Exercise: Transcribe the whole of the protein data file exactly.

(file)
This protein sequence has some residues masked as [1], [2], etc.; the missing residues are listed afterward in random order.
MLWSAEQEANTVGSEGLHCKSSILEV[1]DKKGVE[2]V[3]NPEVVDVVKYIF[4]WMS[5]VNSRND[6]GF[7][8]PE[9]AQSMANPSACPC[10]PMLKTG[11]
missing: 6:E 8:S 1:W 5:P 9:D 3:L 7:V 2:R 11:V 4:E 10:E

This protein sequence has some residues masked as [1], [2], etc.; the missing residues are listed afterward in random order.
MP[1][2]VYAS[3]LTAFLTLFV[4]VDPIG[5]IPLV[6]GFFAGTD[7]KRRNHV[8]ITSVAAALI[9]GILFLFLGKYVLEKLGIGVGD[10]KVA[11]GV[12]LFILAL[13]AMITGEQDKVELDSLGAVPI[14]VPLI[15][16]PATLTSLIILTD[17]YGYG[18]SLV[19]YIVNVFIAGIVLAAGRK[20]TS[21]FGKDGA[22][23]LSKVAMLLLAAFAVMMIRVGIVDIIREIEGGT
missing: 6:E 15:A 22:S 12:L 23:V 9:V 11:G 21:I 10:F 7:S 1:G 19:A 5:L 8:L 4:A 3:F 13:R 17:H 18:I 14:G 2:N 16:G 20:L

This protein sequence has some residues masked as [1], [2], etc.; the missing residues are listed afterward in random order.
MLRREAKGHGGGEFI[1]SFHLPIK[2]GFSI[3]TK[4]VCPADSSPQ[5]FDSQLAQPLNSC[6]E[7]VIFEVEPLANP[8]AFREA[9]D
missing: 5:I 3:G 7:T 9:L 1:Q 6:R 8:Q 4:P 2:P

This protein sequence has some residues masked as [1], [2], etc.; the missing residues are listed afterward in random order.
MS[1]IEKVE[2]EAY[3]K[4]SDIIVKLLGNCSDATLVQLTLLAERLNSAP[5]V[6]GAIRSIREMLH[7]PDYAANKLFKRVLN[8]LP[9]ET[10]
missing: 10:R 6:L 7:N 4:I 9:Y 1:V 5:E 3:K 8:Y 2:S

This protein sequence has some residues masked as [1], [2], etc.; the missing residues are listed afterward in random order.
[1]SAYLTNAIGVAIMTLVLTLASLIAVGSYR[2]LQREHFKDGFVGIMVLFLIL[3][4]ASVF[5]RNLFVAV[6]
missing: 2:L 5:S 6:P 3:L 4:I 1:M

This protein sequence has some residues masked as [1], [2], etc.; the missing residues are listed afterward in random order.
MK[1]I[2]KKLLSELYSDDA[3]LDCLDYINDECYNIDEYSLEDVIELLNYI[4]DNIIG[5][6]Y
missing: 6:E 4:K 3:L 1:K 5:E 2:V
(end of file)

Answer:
This protein sequence has some residues masked as [1], [2], etc.; the missing residues are listed afterward in random order.
MLWSAEQEANTVGSEGLHCKSSILEV[1]DKKGVE[2]V[3]NPEVVDVVKYIF[4]WMS[5]VNSRND[6]GF[7][8]PE[9]AQSMANPSACPC[10]PMLKTG[11]
missing: 6:E 8:S 1:W 5:P 9:D 3:L 7:V 2:R 11:V 4:E 10:E

This protein sequence has some residues masked as [1], [2], etc.; the missing residues are listed afterward in random order.
MP[1][2]VYAS[3]LTAFLTLFV[4]VDPIG[5]IPLV[6]GFFAGTD[7]KRRNHV[8]ITSVAAALI[9]GILFLFLGKYVLEKLGIGVGD[10]KVA[11]GV[12]LFILAL[13]AMITGEQDKVELDSLGAVPI[14]VPLI[15][16]PATLTSLIILTD[17]YGYG[18]SLV[19]YIVNVFIAGIVLAAGRK[20]TS[21]FGKDGA[22][23]LSKVAMLLLAAFAVMMIRVGIVDIIREIEGGT
missing: 6:E 15:A 22:S 12:L 23:V 9:V 11:G 21:I 10:F 7:S 1:G 19:A 5:L 8:L 4:A 3:F 13:R 17:H 18:I 14:G 2:N 16:G 20:L

This protein sequence has some residues masked as [1], [2], etc.; the missing residues are listed afterward in random order.
MLRREAKGHGGGEFI[1]SFHLPIK[2]GFSI[3]TK[4]VCPADSSPQ[5]FDSQLAQPLNSC[6]E[7]VIFEVEPLANP[8]AFREA[9]D
missing: 5:I 3:G 7:T 9:L 1:Q 6:R 8:Q 4:P 2:P

This protein sequence has some residues masked as [1], [2], etc.; the missing residues are listed afterward in random order.
MS[1]IEKVE[2]EAY[3]K[4]SDIIVKLLGNCSDATLVQLTLLAERLNSAP[5]V[6]GAIRSIREMLH[7]PDYAANKLFKRVLN[8]LP[9]ET[10]
missing: 10:R 6:L 7:N 4:I 9:Y 1:V 5:E 3:K 8:Y 2:S

This protein sequence has some residues masked as [1], [2], etc.; the missing residues are listed afterward in random order.
[1]SAYLTNAIGVAIMTLVLTLASLIAVGSYR[2]LQREHFKDGFVGIMVLFLIL[3][4]ASVF[5]RNLFVAV[6]
missing: 2:L 5:S 6:P 3:L 4:I 1:M

This protein sequence has some residues masked as [1], [2], etc.; the missing residues are listed afterward in random order.
MK[1]I[2]KKLLSELYSDDA[3]LDCLDYINDECYNIDEYSLEDVIELLNYI[4]DNIIG[5][6]Y
missing: 6:E 4:K 3:L 1:K 5:E 2:V